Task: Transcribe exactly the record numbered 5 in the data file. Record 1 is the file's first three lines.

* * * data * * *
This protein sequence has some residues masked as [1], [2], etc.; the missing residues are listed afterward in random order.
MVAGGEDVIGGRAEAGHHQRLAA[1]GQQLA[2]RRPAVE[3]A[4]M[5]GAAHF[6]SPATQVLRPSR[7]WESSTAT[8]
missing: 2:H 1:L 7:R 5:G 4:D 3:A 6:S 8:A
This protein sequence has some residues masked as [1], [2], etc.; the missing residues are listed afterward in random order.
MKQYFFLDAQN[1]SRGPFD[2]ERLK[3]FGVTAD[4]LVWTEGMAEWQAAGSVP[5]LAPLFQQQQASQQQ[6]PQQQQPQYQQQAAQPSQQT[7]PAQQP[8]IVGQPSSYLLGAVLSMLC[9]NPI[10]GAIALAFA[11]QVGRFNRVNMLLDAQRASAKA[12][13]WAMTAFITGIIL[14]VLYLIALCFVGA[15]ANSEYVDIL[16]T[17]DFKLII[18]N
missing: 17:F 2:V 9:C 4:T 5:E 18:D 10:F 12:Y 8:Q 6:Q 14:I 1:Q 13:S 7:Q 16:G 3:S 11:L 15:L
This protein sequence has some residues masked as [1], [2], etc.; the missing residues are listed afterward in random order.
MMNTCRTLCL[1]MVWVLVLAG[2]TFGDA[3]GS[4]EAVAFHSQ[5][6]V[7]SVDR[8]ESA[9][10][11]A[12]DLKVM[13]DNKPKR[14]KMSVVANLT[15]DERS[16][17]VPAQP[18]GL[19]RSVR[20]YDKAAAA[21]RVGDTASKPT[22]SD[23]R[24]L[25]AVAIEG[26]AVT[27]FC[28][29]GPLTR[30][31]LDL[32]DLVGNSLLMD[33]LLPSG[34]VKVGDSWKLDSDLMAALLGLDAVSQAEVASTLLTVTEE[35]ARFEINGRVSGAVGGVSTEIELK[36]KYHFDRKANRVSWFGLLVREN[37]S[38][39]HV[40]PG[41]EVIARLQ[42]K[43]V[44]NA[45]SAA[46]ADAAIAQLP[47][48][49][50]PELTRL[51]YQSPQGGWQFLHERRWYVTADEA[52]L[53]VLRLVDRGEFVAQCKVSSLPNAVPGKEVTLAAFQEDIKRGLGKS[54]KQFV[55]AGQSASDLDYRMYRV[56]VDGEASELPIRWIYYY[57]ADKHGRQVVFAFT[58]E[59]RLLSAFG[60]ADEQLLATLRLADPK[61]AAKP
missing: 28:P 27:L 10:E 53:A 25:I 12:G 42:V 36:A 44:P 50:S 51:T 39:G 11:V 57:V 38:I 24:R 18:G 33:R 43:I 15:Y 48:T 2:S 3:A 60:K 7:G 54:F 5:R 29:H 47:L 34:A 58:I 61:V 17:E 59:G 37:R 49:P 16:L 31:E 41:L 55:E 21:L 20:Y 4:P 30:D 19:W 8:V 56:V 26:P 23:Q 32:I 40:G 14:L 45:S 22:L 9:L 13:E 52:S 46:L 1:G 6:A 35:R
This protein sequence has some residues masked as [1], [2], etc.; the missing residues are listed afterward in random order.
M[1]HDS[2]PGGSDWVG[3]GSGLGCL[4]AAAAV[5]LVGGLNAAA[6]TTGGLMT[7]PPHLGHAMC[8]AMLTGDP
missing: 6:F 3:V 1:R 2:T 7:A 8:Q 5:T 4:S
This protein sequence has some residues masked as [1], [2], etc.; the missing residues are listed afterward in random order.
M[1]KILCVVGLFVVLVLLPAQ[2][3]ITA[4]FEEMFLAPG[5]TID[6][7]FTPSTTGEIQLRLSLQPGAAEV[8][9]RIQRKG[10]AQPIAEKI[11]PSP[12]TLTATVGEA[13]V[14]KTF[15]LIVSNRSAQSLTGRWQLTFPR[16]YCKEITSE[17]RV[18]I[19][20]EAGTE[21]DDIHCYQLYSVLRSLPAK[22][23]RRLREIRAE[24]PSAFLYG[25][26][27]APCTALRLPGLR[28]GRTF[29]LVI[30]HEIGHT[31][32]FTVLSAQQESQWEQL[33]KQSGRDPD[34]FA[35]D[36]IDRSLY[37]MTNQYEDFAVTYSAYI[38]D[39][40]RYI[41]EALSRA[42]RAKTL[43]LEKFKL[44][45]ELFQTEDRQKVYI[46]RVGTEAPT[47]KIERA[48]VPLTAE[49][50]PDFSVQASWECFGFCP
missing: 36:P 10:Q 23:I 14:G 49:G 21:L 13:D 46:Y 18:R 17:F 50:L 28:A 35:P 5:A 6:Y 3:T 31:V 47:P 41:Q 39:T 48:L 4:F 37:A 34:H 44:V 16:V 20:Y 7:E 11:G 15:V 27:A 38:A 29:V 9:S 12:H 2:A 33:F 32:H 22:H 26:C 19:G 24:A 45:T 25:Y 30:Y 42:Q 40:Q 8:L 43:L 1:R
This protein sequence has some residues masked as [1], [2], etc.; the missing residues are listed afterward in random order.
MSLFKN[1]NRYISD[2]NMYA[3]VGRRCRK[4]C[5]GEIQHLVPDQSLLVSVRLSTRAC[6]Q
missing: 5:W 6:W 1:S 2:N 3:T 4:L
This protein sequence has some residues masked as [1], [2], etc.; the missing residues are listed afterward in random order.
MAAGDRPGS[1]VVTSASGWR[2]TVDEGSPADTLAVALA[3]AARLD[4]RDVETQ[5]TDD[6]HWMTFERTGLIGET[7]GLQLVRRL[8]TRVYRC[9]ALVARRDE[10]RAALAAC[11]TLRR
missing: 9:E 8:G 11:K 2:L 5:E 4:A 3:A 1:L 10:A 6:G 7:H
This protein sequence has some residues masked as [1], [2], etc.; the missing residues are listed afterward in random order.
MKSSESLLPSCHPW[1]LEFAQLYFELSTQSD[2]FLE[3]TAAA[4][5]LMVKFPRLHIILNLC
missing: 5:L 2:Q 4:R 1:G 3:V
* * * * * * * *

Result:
This protein sequence has some residues masked as [1], [2], etc.; the missing residues are listed afterward in random order.
M[1]KILCVVGLFVVLVLLPAQ[2][3]ITA[4]FEEMFLAPG[5]TID[6][7]FTPSTTGEIQLRLSLQPGAAEV[8][9]RIQRKG[10]AQPIAEKI[11]PSP[12]TLTATVGEA[13]V[14]KTF[15]LIVSNRSAQSLTGRWQLTFPR[16]YCKEITSE[17]RV[18]I[19][20]EAGTE[21]DDIHCYQLYSVLRSLPAK[22][23]RRLREIRAE[24]PSAFLYG[25][26][27]APCTALRLPGLR[28]GRTF[29]LVI[30]HEIGHT[31][32]FTVLSAQQESQWEQL[33]KQSGRDPD[34]FA[35]D[36]IDRSLY[37]MTNQYEDFAVTYSAYI[38]D[39][40]RYI[41]EALSRA[42]RAKTL[43]LEKFKL[44][45]ELFQTEDRQKVYI[46]RVGTEAPT[47]KIERA[48]VPLTAE[49][50]PDFSVQASWECFGFCP
missing: 36:P 10:Q 23:I 14:G 49:G 21:L 13:D 46:Y 18:R 17:F 50:L 28:A 35:P 5:A 6:Y 3:T 31:V 47:P 41:Q 39:T 48:L 4:F 37:A 34:H 44:V 16:V 20:Y 7:E 11:G 15:V 27:A 38:A 29:V 9:S 12:H 2:A 33:F 32:H 22:H 26:C 19:G 24:A 45:T 25:Y 30:Y 42:Q 40:Q 8:L 43:L 1:R